New York : Puffin, 2001.
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is not my true name. It is a wretched name given to me by the woman who
broke my heart when I was just a young man. Yes, Rumplestiltskin had a
heart. As a matter of fact, I was once a well respected, strong, and handsome
tailor who loved a beautiful, young spinster more than anything in the
world. We planned to wed. I had the ring and we had already consummated
our love numerous times in the secrecy of the barn. All I had to do was
ask her father, a simple farmer, for his blessing. But, the day I asked
the farmer for his daughterís hand in marriage I was devastated to hear
he had other plans. He wanted his daughter to marry the local miller because
he could offer her a life of financial security. My blood boiled as I listened
to the father's plan, and in a fit of desperation I spouted the words that
would change my life forever, "If you give me her hand in marriage I will
dress her in gold...A gold wedding dress." It was too late to retract.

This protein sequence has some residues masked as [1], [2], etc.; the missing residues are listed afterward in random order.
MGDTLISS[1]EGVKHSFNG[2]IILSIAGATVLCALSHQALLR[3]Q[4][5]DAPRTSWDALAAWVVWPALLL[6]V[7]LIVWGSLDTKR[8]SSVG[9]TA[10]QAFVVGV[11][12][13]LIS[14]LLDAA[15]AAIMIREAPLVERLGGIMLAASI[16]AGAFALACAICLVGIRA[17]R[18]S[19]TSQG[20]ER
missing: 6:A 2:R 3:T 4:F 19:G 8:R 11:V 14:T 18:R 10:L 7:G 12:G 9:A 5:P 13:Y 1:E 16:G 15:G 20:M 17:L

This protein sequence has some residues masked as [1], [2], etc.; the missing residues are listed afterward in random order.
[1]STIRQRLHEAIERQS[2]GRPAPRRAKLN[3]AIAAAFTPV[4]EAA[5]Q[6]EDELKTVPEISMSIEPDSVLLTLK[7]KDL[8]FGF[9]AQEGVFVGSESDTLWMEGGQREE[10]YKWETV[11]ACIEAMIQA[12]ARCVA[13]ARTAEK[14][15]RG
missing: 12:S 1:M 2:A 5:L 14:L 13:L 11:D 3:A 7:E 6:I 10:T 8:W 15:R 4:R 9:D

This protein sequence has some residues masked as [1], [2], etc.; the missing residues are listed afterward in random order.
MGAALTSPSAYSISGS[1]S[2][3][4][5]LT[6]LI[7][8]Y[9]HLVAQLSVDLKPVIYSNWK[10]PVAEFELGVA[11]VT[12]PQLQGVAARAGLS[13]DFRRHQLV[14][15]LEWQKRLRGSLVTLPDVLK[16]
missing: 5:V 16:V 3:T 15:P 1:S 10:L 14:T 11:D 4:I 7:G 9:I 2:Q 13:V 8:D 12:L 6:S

The farmer gave me until the next full moon to reappear with a wedding
dress made of gold or I would never marry my one true love. Feeling desperate,
I stole a magical spinning wheel from an old, blind spinster. The old woman
warned me if I took the wheel without her blessing I would be cursed, but
I was too love stricken to listen. Although the wheel enabled me to spin
straw into gold for the wedding dress, it left me crippled and sallow,
like an old man. When the farmer saw my poor physical condition, he refused
to allow me to wed his daughter. However, the farmer didn't know his precious
daughter was already carrying my child. Nine months later I approached
my one true love to offer a final plea for her affections. My twisted body
disgusted her and she gave me a name, a hateful name. Thus began this tailorís
descent into self-revulsion and sorrow. Read Spinners by Donna Jo
Napoli. (Kimberly R. Cole, firstname.lastname@example.org,
Monaview Elementary, Greenville SC)
Fathers and daughters -- Fiction.
Spinning -- Fiction.
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